As predicted, district parent and former board member Ann Wright proposed adding back Wendy Gibson, the 0.4 FTE Spanish teacher.   This was the closest vote of the night.   After two tries counting, the moderator declared the amendment failed.

Parent Lindsay Raynes proposed about $52,000 to add SROs (police) to Moharimet and Mast Way.  This was resoundingly defeated by voters present.  The discussion against was divided between those who did not want police in elementary schools and those who thought the current effort was hasty and required more planning.

I predicted those amendments. In the not-predicted category:

Someone proposed adding back the high school "Building Paraprofessional" for, if I recall, $32,000.  Bad prep work -- the actual amount according to the budget presentation was $24,582.  The building para seems to have many jobs, including nurse's assistant.  Failed resoundingly.

Someone proposed adding a full day Kindergarten pilot program to Mast Way for $75,000, to commence this coming fall.   Failed resoundingly.

Shirley Thompson Remembered

There were touching moments as Shirley Thompson was remembered.  Shirley, Oyster River's long-time paragon of citizenship, passed away last Friday.  Coincidentally, Shirley is moderator Richard Laughton's mother-in-law.  On behalf of the family, Mr. Laughton warmly thanked the community for their affection and support.

Last year, Shirley counted votes at the deliberative session.   That turned out to a pretty demanding job.  Shirley was truly missed at last night's deliberative session.


All in all I find this a very strong show of support for the current board and administration.  All substantive changes to the board-approved warrant were rejected by the voters.

Although there were stark differences of opinions on the various proposals, the discussion always remained professional, respectful and pleasant.   Refreshingly, the divisiveness and rancor observed in the last two deliberative sessions was absent this time around.

Unlike last time, all three candidates for school board were present last night.  The three candidates running for the two at-large school board seats are:

Denise Day – Durham
Sarah Farwell – Lee
Michael Williams – Durham

Stayed tuned for more on the coming election soon.

Wednesday, February 5, 2014

Deliberative Session Postponed to 7pm Friday Feb 7.

I just got an AlertNow call saying that due to the weather the Deliberative Session has been postponed to Friday, February 7, 7pm ORHS Auditorium.

This gives you a couple of more days to read my guide to the DS.

The announcement is exasperating, as the snow date Thursday February 6 has been on the district's calendar for a while.

This annoys me as yet another example of the district's prepared response to a foreseeable problem abandoned once the problem actually occurs.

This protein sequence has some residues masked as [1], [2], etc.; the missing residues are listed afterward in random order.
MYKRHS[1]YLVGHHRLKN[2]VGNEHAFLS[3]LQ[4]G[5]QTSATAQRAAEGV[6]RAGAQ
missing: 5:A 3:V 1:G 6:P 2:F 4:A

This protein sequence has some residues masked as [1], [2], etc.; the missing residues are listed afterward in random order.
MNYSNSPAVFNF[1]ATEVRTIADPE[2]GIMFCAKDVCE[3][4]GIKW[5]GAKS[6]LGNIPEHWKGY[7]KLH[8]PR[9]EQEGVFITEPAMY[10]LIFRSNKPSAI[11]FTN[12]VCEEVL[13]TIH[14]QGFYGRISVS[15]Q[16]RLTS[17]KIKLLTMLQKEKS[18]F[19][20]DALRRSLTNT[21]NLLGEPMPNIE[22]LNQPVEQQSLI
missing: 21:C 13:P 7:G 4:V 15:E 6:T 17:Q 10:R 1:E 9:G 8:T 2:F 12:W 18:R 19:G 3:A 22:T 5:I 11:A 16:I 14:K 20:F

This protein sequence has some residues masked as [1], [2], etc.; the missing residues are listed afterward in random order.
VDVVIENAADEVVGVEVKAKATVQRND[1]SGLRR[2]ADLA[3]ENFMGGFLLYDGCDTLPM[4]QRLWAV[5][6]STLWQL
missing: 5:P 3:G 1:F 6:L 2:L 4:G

Last April, when snow days forced a one week delay in graduation to June 14, the resultant outcry led the board to petition the New Hampshire Secretary of Education for permission to move graduation back to the original date June 7.  Even though the permission was granted, the board and administration came to their senses and had graduation June 14, the date dictated by the rules in place.

The district has traditionally redrawn the bus dividing line, exempting existing families when an imbalance in elementary school enrollment develops.  This time around the superintendent and board embarked into an exploration of modern elementary education theory, really rankling the community for a good 9 months.  In December they came to their senses and redrew the line, exempting existing families.

I think it's important to operate the district on some sort of principle of least surprise.  If there's a plan in place, there has to be a strong reason not to use it.  To do otherwise disrespects the people who bother to pay attention and plan according to advance notice the district provides.

I was told earlier the moderator and lawyer were unavailable for the Feb 6 snow date.  I don't know if was just bad planning with the lawyer.  You'd think the lawyer would assure they or a suitable substitute could make the snow date if necessary. The moderator is Richard Laughton, who is Shirley Thompson's (post) son in law. Shirley's memorial services include visiting hours Thursday, 6-8pm.  My deepest sympathy goes out to our moderator and Shirley's entire family.

New Hampshire law RSA40:3 allows for a pro tem moderator to be appointed if necessary.

See you Friday.

Tuesday, February 4, 2014

Guide to the February 5, 2014 Deliberative Session

The Deliberative Session is tomorrow, Wednesday February 5, 7pm at the ORHS auditorium.  Since it looks like there's a storm coming it's important to note the snow date is Thursday, February 6, same time and place.  I've been informed that the lawyer and moderator are not available on the snow date, so the deliberative session is likely to happen on Wednesday, even if the weather is iffy.